Capturing COVID

It has been a year since the lockdowns, quarantines, and stay-at-home orders began.  At the time of writing, the number of deaths in the United States from COVID-19 stands at 525,000, with many others suffering from extended illness or increased financial insecurity.

The Daughters of Charity Archives has been asked a number of times what we have been doing to capture the Daughters’ work during this crisis.  Sisters and close friends of the Daughters are often aware of their ministry during pandemics in the past, including the Spanish flu of a century ago.

While there is little physical work in the field (such as tending to patients), the Daughters remain committed to a great many missions and continue to touch lives. From food distribution to teaching online classes, from assisting immigrants at the border to raising awareness of the dangers of human trafficking, from creating podcasts and virtual tours of a mission’s programs to providing services that ease burdens and offer hope, the Daughters have ensured their ministries alive and thriving in spite of limitations. Any documents, photos, or papers which show their work are still active and are not yet ready to be transferred to the archives.  They will arrive one day; however, not just yet.

This does not mean that COVID is completely absent from the collections.  We collect the newsletters and magazines of our sponsored works – those operations directly run by the Daughters of Charity organization – along with our own Daughters’ newsletter and as many newspaper clippings and local news reports as we can find.

It is even dificult writing an article like this at this time.  Those captured local news stories provide an important glimpse into the Daughters’ work, but they are created and owned by the news station.  They can be used on-site at the archives, but we do not own the copyright to share them widely on a space like this blog.  Other images show Daughters working with patients, and to share them would directly violate their patients’ privacy.  The community newsletters created by the Daughters every week for its members contain important depictions of their work, but they contain personal information that is not allowed to be shared and is restricted to researchers by the archives for 25 years.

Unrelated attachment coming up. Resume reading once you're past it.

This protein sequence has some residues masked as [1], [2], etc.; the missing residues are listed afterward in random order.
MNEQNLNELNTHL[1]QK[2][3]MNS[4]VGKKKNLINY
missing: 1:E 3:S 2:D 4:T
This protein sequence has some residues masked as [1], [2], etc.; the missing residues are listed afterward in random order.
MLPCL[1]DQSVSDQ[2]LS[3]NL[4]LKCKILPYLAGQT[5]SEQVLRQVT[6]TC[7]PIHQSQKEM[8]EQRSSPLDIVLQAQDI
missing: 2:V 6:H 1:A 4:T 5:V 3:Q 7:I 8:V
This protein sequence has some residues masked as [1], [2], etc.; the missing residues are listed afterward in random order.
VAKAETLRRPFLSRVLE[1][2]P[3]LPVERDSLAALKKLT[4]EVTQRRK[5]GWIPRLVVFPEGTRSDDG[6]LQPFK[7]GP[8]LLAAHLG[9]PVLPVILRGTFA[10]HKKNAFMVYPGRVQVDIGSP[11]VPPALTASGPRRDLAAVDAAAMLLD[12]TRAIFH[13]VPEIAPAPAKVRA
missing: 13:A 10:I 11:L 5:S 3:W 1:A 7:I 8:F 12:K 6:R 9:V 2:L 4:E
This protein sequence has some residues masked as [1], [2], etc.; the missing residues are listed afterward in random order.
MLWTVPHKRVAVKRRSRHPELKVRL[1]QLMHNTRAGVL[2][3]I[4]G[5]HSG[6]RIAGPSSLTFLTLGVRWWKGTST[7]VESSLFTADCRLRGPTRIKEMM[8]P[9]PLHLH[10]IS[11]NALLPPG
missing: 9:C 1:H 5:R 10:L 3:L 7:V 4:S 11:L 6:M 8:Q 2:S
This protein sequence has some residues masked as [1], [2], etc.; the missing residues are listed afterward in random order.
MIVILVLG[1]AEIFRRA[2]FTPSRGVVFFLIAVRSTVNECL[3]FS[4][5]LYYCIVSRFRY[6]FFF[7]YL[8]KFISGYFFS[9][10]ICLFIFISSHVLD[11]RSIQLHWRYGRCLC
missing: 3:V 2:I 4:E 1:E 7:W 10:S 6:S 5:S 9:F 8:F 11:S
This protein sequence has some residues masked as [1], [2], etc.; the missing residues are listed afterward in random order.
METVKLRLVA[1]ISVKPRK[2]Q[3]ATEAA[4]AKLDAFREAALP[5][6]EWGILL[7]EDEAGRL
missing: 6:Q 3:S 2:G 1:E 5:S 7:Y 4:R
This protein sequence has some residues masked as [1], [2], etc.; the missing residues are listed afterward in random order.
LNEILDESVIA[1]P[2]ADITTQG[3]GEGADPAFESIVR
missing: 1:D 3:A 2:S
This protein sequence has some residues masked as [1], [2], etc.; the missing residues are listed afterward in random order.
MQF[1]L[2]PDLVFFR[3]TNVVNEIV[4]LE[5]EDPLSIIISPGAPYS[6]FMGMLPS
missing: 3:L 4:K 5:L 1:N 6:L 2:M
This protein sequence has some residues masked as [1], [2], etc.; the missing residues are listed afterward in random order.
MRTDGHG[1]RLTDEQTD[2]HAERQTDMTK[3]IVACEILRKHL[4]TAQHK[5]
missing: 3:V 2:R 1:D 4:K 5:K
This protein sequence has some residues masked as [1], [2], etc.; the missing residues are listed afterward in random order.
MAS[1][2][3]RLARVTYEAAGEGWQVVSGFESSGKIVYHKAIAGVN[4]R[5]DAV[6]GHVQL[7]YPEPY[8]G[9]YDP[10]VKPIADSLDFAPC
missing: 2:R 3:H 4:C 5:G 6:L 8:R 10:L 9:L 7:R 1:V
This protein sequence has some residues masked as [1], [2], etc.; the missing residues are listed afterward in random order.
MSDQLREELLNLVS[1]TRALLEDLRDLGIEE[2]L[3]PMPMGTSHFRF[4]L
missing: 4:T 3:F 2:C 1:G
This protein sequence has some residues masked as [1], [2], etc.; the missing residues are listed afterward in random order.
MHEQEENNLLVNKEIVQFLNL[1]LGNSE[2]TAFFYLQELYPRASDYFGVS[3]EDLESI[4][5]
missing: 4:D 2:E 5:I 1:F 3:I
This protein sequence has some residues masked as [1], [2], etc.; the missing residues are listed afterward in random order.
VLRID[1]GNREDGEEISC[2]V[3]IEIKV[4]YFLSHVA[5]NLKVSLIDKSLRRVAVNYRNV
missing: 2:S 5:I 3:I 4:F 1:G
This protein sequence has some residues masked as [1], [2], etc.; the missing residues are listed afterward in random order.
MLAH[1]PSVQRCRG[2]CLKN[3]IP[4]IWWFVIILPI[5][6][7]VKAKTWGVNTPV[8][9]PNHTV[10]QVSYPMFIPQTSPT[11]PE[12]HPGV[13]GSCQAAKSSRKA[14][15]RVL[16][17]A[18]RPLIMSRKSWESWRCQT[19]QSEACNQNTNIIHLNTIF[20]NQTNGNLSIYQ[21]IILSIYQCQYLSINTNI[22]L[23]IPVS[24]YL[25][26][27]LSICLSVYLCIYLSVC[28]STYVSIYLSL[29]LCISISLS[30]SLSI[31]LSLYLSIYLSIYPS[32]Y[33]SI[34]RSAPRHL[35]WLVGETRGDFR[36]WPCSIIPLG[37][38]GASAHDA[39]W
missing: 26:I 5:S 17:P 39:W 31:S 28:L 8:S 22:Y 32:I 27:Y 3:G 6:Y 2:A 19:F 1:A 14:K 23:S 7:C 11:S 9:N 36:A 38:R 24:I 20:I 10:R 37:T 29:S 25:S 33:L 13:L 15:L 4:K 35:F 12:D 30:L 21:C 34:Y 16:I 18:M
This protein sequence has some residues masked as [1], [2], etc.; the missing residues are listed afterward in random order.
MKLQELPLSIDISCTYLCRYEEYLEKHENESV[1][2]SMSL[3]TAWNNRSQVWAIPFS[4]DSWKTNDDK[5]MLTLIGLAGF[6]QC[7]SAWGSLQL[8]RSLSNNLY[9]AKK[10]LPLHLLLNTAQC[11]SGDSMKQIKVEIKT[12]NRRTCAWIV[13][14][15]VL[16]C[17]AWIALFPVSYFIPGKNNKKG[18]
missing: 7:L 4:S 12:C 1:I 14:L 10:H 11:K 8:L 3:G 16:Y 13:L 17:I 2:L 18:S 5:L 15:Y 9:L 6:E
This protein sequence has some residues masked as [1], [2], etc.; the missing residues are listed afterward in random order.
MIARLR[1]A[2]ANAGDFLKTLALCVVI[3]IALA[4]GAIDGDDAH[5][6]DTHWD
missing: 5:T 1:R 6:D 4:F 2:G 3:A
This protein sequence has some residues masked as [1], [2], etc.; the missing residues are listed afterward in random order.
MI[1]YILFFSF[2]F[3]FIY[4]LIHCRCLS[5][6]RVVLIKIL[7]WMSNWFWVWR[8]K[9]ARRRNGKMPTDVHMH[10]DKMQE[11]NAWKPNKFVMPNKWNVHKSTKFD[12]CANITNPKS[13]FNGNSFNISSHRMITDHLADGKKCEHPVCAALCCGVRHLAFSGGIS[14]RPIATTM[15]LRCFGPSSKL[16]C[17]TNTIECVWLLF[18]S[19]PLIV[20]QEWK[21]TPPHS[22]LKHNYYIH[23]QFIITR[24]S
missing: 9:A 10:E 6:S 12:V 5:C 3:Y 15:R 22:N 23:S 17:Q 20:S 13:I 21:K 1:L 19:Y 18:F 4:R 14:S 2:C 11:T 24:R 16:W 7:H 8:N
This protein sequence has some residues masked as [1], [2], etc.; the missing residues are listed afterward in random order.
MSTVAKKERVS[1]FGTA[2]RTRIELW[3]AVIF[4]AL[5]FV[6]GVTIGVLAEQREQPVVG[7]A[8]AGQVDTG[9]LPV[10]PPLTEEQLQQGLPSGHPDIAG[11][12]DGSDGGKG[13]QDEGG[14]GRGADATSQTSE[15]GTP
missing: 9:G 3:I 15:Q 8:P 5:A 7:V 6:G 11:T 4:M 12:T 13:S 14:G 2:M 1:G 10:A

We can, however, share materials that were owned or created directly by the Daughters and their subsidiary organizations.  For example:

  1. Sisters Elizabeth Greim and Liz Sjoberg host the official podcast of the Province of St. Louise, where they discuss spirituality, the Church today, and past and present works of the Daughters.  COVID has played a role in many of their episodes, but the episode below directly addresses the changes in ministry over the last year.  Although it appears these types of new digital media will be available online forever, they can be taken down by their creators at any time, and unless someone takes steps to keep the files safe, they are at high risk of being lost. 

It is available at

  1. The Daughters operate St. Joseph Services in Chicago, which puts out a quarterly newsletter (in both English and Spanish). They discuss the changes that occurred to their programming due to the pandemic and how they continue to serve the city.
  1. Sister Catherine Marie Lowe discusses working with those experiencing homelessness and providing outreach to those in isolation at St. Patrick’s Center in Wilmington, DE.  This video was created by New Castle County Television, and while it is legal for the archives to preserve a captured version of it, we can only make it available onsite.  It is, however, legal to embed a Youtube video, so you can view it here for as long as long as the link remains active: 
  1. Seton Center here in Emmitsburg has a virtual prayer wall.  The archives began to collect Seton Center’s web presence in June 2020, not aware that the prayer wall was going to be part of the collection.  It captures the thoughts and feelings of patrons of Seton Center who are navigating a frightening new time.
Captured on July 22, 2020

When this pandemic has passed, we will be able to answer the question “What did the Daughters do in 2020-21?”  For now, archives is collecting COVID-19 mission materials that ensures the Daughters of Charity and their partner organizations will be remembered for what they did for those in need and for those whom they feel blessed to serve.

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